This is not only good for our planet. It is the perfect diet that our bodies thrive on.

Here is how you can bond with your environment:

Know your local food. Know what it looks like in all stages of growth - have you ever seen green peas in bloom?

Eat seasonal food. Fresh, crunchy and cool in the summer, warm, cooked and mellow in the winter.

If avocados don’t grow where you live, don’t eat them. Embrace this restriction, it will teach you to do the same in other aspects of your life.

Meet your food producer. Cut down on the degrees of separation between you and your food.

Grow at least one part of your food, even if it’s only a pot of basil. This will teach you to care. This will show you the difference between homegrown and mass-produced. You will appreciate the difference.

Forage for wild food: berries, mushrooms, herbs. These types of food have the most vitamins and minerals.

Don’t eat meat every day. Our ancestors had meat once a week out of scarcity but this turns out to have been better for them and for the planet.

Watch me bake the traditional Croatian Easter bread with sourdough instead of yeast.

3) Travel to be transformed

In the last several decades, everything has become mass-produced, including travel.

We now have mass tourism with Croatia among the most desirable summer destinations.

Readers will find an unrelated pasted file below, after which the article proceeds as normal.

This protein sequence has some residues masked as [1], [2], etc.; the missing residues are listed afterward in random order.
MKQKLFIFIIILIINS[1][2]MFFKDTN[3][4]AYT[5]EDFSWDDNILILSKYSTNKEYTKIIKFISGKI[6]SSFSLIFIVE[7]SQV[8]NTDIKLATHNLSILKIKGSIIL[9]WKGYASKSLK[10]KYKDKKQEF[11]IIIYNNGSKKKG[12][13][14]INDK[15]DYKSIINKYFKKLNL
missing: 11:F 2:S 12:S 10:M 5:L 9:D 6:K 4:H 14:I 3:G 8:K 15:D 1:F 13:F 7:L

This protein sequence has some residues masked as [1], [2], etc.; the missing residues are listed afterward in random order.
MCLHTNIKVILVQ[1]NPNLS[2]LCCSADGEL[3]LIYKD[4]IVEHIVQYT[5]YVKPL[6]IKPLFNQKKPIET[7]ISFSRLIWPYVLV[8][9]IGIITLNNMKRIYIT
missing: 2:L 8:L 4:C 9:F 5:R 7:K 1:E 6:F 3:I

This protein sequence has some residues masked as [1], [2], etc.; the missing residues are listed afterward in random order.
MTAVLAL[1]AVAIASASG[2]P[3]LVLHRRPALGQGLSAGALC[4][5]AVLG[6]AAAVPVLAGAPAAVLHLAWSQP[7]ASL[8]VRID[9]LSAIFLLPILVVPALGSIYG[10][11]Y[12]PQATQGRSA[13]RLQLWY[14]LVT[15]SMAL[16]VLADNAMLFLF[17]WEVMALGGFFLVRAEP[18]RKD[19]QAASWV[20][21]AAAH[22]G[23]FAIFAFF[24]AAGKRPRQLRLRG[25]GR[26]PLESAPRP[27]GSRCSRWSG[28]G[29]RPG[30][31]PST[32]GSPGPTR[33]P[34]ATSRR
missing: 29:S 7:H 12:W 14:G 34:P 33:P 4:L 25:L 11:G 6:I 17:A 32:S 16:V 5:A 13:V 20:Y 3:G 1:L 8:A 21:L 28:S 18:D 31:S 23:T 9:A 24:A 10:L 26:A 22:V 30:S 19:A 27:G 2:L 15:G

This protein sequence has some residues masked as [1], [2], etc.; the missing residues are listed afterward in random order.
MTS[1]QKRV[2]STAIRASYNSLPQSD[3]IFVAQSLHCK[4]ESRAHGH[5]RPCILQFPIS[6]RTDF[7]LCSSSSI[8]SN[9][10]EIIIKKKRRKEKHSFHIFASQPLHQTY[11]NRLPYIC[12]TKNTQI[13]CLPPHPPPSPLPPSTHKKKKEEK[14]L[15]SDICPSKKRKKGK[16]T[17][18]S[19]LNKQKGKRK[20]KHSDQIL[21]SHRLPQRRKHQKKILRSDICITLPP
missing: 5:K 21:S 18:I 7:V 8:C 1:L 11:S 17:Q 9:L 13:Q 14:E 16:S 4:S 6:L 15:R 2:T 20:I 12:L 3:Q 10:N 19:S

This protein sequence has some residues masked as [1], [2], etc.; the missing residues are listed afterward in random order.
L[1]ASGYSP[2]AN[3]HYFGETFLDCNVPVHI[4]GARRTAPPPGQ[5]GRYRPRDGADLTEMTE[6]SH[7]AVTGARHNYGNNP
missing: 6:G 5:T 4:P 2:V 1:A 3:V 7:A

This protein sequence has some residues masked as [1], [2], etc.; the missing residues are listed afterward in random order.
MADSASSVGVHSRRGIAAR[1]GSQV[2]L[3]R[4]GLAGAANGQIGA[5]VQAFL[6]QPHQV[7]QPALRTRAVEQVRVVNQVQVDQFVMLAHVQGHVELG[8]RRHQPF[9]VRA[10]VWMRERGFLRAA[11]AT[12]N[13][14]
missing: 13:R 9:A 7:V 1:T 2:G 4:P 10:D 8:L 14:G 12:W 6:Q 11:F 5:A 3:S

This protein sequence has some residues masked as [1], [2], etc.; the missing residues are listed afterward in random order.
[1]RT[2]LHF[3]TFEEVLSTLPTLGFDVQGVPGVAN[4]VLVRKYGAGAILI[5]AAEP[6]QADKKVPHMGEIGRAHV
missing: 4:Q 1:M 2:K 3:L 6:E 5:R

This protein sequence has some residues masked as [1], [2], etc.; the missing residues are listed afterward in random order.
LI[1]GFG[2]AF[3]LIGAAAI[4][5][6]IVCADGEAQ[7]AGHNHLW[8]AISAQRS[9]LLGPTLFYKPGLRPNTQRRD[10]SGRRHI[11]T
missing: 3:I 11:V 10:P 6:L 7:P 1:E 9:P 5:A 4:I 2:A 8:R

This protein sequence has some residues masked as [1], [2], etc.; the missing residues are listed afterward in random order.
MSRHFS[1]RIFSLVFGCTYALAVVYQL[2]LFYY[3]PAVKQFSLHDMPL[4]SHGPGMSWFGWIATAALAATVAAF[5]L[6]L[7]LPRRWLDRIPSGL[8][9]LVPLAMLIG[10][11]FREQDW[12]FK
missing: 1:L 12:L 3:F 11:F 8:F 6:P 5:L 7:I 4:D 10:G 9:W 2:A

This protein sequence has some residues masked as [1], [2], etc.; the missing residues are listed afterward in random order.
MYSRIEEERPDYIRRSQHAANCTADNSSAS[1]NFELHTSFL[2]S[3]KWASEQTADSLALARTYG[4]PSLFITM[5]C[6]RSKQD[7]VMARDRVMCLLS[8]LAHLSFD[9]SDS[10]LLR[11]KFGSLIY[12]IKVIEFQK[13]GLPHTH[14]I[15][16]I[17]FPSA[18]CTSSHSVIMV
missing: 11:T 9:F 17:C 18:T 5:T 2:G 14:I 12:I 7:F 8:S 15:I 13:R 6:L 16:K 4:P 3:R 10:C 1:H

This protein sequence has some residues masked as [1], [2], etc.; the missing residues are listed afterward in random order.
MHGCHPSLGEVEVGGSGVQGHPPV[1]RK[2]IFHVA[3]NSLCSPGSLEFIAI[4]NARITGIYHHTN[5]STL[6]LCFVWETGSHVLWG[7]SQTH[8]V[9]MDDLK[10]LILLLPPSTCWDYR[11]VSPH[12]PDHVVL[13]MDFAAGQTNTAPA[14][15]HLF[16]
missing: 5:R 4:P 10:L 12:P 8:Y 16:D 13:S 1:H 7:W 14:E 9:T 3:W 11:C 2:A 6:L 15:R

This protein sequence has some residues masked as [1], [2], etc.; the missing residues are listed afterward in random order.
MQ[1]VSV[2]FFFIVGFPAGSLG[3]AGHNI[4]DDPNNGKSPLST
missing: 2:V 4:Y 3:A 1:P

Consequences for the local people and nature are dire. The small area of this country simply cannot accept so many people.

  • The Adriatic sea has become one of the most polluted in Europe.
  • Dubrovnik has almost no schools inside the historic centre, only tourist apartments.
  • Local farming is dwindling in favour of tourism, which is dangerous long term

My idea of travel is different from tourism. I am a trained anthropologist, and we normally travel to a destination to stay for at least a year. This is how long it takes to get to know a place and its people.

But modern-day anthropologists weren’t the first who travelled to learn.

Think of all those ancient cultures who had missionaries, travelling gurus, doctors, artists. Marketplaces and courts were places where people of diverse origins met to exchange goods, skills and ideas.

In the past people travelled slower and with a different purpose.

People travelled to learn something new and to get transformed by it.

This is the way I travel in Croatia (yes, in my own country) and in the world.

I take time and travel only when I can afford a long stay.

I stay with the locals - if not in their house, then close to them so we can socialize every day.

I learn some local language. If I travel in Croatia, I learn a dialect. If I hang out with sailors, I learn their jargon. Learning a local language can mean a group talk, not always a new language.

I eat what the locals eat.

I learn how to cook several local dishes.

I attend local events and take part in seasonal customs and rituals.

Travelling is our basic human need because we are drawn to the unknown. We must meet it and understand it. It is an adventure which transforms us forever. We grow into better human beings.

Being a tourist can be but usually is not the same as travelling. It is vacationing, having a rest. You can have a rest at home. You can also travel at your own home.

Here’s a thought: how well do you know your own home place?

Here's another: why not connect to Croatia by learning to bake the traditional desserts?

Bestselling cookbook of traditional Croatian Desserts

This glossy, full color edition boasts: 50 step-by-step recipes, 224 pages, 500 images & expert baking tips

Croatian krostule